If the world has a plethora of investigators and the success of prosecutors is hovering around 90% success rate  — why do we struggle with an increase in more complex crime, a rise in international terrorist capability and what seems to be a more brittle and hostile world?

There are probably a million different perspectives and answers to the barrage of these shotgun questions but I want to argue the problem might be how the game is played.  The tension lies between two schools of thought and practice.

 

  1. Hope & Change
  2. Strategic & Tactical

Both approaches will produce good points for the ego, but one will rarely move the needle to produce a game changing outcome.  The jaded, high minded whack-a-mole hope and change perspective is the same as a catch and release program.  It was fun, but doesn’t really change anything nor did one party truly lose.  The pursuit, catch, and release sure felt good though.

Hope And Change

The classic hope and change perspective hinges not only on a once used great marketing slogan, but it is also mixed with a moralistic perspective and practice.  Pushing forward in an investigation will produce results, you will catch bad guys, they will get arrested and the prosecutor’s office will prosecute.  The investigator in this role feels good, he feels justified and many times will be approaching the problem set with a very moralistic black and white perspective.  Black and white moralism isn’t wrong, but I want to argue that the world is a full spectrum color.  Bad guys are master chameleons and discernment is needed not only for capture, but for a 4 dimensional chess game.

Operating in a catch and release mode fueled by hope and change has nearly zero effect on the master adversary you are up against.

 

Rarely does hope affect change, but it feels good saying or believing that hope will affect and produce any change to the larger ecosystem.  If there is no strategic mindset the game will not change.  Whack-a-mole investigations will feed your ego, jade your perspective and plant the seeds and experience that this is the best you can do.

In the movie Sicario, this was illustrated greatly by Emily Blunt playing the character Kate.  Kate was an FBI agent moving through the tactical motions but lacking the game changing strategy needed to affect meaningful change.

Strategic & Tactical

Being strategic and tactical requires you to think about how you want to get home court advantage and how you want to tip the game in your favor for a greater outcome; something that will wound the adversary so they don’t think twice about their next move but react in a manner you can control.

I have been stewing on this issue for a long time in the information security world.

Many people will reference attribution or humbly brag about a “take-down,” but have most take-downs been true game changers?  I’ve always been an outsider on the value of whack-a-mole or take-downs, it may because I had thrown my hat into long term investigations seeing and concluding that the only way to win depends on being laser focused on a strategic outcome.  That outcome will be the strategic outcome that gives more opportunity for exploitation in a very tactical manner.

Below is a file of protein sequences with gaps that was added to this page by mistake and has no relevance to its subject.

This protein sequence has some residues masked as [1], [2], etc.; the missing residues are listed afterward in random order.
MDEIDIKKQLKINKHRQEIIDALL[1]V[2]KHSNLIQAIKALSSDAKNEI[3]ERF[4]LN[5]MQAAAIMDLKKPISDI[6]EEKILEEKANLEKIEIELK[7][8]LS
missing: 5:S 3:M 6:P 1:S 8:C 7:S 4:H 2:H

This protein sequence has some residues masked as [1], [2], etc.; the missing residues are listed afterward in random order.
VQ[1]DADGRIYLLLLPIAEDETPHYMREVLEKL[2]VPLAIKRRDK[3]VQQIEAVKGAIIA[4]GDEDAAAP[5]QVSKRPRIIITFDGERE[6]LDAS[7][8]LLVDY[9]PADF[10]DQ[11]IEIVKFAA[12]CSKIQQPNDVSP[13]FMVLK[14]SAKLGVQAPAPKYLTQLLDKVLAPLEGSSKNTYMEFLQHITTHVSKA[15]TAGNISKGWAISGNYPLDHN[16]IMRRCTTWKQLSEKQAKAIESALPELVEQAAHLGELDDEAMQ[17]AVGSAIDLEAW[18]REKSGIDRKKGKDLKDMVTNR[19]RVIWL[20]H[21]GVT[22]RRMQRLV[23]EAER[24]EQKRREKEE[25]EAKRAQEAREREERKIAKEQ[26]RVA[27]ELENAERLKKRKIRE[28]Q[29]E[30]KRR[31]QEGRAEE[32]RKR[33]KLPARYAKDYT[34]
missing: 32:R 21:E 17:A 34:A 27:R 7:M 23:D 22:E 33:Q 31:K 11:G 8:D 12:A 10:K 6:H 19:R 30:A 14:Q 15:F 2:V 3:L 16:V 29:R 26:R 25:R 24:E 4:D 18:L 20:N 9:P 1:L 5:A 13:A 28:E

If you are an investigator, question the outcome.  Remember you being in the game may be another player purposely putting you in as a pawn.  Misguided moralism may blind you to other opportunities and risk.  The game of whack-a-mole is the same as a catch and release program while the tide continues to rise.

Die to your ego for short term successes so you can play a long term strategic win.

Will you move to a target-centric approach in your research with the hope to apply a deeper level of volition into the moves you want to make?

You can’t have the success that will be truly needed if you don’t first map out the outcomes desired. Desired outcomes should be as disruptive as possible or change the game enough so home court advantage can be gained.  When you control the game your success and disruption will skyrocket.  If you are to play the game of whack-a-mole, add some flavor to the outcomes.  Think of how you can control the target physiologically with fear, uncertainty, and doubt further disrupting the trust they have in the ecosystem where they harvest their ill gotten gains.

Destroy the return on investment and the problem will become much more manageable.

 

Disruptive Patterns For Good

Some disruptive patterns that may be considered include:

  • Identify key elements in the target criminal enterprise which may be fundamental building blocks in their success.  Try to remove these pieces from the equation making their normal livelihood difficult. 
  • Call the adversary (or their parents), kindly ask them to stop.  Never underestimate the value of an overly creative imagination.
  • Create an intelligence sharing consortium within your industry, inform the adversary they should stop or else.  Enlighten the adversary with dossier/report.  Once actions move to another industry member share a threat report with that member.  Rinse and repeat.
  • Kindly ask them to stop.

Getting arrests in many of the cases I have worked did not have the goal of an arrest.  Most specifically identified this as a negative outcome, while gravitating more towards a strategic, disruption plan once enough attribution had been gained to take the next steps.

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